Hungary’s parliament approves Sweden’s entry into NATO

(CNN) — Hungary’s parliament approved Sweden’s candidacy for NATO by an overwhelming majority on Monday, clearing the way for the Nordic nation to join the military alliance after nearly two years of intense negotiations and prompting Russian President Vladimir Putin to A geopolitical shock occurred. Press Office.

Gaining approval from Hungarian legislators was the final hurdle for Sweden’s entry into NATO. Swedish Prime Minister Ulf Christerson visited Budapest on Friday to discuss defense and security cooperation with his Hungarian counterpart Viktor Orban. The two sides reconciled and agreed to a deal under which Hungary would acquire four new Swedish-made Gripen fighter aircraft.

Of the 194 delegates voting, only six rejected Sweden’s accession.

“Today is a historic day,” Kristersen said on Twitter shortly after the vote. “Sweden is ready to assume its responsibility for Euro-Atlantic security.”

Sweden will formally join the alliance after submitting its instrument of accession to the United States government, depositary of the North Atlantic Treaty. NATO Secretary General Jens Stoltenberg confirmed that Sweden will join the alliance now that all allies have approved Sweden’s membership application.

“Sweden’s involvement will make us all stronger and safer,” he said.

With Sweden’s accession, NATO members will number 32 countries, an ironic twist given that Russia started its war against Ukraine due to the alliance’s growth in Eastern Europe along the Russian border.

Swedish Prime Minister Ulf Christerson and NATO Secretary General Jens Stoltenberg at a press conference in Stockholm in October. (Credit: Jonas Ekströmer/TT/Reuters News Agency)

Last year, Finland became NATO’s 31st member, adding about 1,300 kilometers to the alliance’s border with Russia.

As NATO states, Finland and Sweden will enjoy the protection provided by Article 5 of the treaty that established the alliance, which states that an attack against one member is considered an attack against all.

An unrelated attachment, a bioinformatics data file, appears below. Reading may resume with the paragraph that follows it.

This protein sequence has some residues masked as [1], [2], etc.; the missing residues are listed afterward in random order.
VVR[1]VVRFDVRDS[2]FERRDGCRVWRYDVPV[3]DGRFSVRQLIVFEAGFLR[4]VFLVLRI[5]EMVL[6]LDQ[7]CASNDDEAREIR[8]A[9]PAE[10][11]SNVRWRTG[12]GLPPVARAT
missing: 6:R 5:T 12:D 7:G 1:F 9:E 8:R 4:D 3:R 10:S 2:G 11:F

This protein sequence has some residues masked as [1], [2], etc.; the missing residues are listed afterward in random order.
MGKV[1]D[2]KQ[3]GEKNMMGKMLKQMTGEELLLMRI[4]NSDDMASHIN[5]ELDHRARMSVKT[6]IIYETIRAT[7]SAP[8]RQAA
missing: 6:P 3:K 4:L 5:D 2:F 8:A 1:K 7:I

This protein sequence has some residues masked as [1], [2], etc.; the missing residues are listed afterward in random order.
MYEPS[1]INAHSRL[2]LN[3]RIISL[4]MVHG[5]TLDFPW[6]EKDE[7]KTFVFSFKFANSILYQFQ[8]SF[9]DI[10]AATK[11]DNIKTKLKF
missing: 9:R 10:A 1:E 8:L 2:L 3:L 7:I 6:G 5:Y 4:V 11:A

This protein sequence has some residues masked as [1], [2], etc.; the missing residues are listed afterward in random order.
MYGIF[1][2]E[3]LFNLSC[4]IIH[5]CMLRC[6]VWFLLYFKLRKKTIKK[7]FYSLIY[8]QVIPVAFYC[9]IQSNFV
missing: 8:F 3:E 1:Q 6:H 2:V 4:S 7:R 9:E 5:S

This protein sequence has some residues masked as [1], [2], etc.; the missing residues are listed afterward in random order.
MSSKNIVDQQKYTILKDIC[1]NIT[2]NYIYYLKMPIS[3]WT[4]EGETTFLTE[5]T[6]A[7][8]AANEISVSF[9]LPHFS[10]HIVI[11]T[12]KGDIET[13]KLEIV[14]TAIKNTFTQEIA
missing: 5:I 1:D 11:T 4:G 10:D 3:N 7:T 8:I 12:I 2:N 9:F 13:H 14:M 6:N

Sweden and Finland announced their intention to join the alliance in response to the Russian invasion of Ukraine, abandoning the policy of non-alignment that had defined the two states’ foreign relations during the Cold War for decades.

NATO has an open-door policy, meaning that any country can be invited to join if it expresses interest and is able and willing to uphold the principles of the bloc’s founding treaty.

However, under the accession rules, any member state can veto the admission of a new country. Although most NATO members immediately approved Finland and Sweden’s requests, Hungary and Turkey resisted for some time.

Turkish President Recep Tayyip Erdogan accused Finland and Sweden of being too lenient towards Kurdish terrorist organizations, while Orbán said they were “blatant lies” about his country’s failure to follow European Union (EU) rules. “Were spreading it. The rule of law is enshrined in the EU treaties on fundamental values.

These concerns led the EU to freeze billions of dollars of funds earmarked for Hungary until they were resolved. Orbán and his government have repeatedly denied breaking EU rules.

Both Hungary and Turkey later softened their stance on Finland’s accession and approved its application last March. Turkey’s parliament approved Sweden’s entry last month after Stockholm pledged to tighten its anti-terrorism laws and cooperate more closely with Turkey on security.

Shortly after the vote in Turkey, Orbán told NATO chief Stoltenberg that his government would also support Sweden’s accession. The Hungarian leader said during his state of the nation address on February 17 that the country could ratify Sweden’s annexation at the beginning of the spring session of parliament this Monday.

NATO allies were concerned that, although Orbán had publicly supported the Swedish candidacy, the country had been dragging its feet on the matter for months. The delay in Budapest raised fears that Orban, the EU leader closest to Putin, was working to benefit the Kremlin.

However, in recent weeks, Europe has managed to bring Hungary into line with the bloc’s foreign policy goals. Earlier this month, Budapest withdrew its objections to a $50 billion EU funding deal for Ukraine, which Orban had vetoed on procedural grounds in December. Orbán’s critics accused him of blocking the deal in response to the EU’s decision to freeze funds earmarked for Hungary. Hungary denied that there was any connection between the two.

Sweden’s joining NATO comes at a critical time in the war in Ukraine, where Russia is enjoying new successes on the battlefield and cracks appear to be emerging in Western support for Kiev after two years of fighting. Attention has also shifted away from Europe as war broke out in the Middle East following Hamas attacks on Israel on October 7.

Rising populist sentiment in Europe and the United States ahead of elections in June and November, respectively, also threatens to hinder Ukraine’s efforts to continue its fight against Russia.

Politicians in Western democracies are struggling to convince increasingly skeptical voters that supporting Ukraine and stopping the march of authoritarianism abroad is a good use of billions of tax dollars as voters turn to other closer problems. As we are facing rising inflation.

With reporting by Luke McGee and Lauren Kent.


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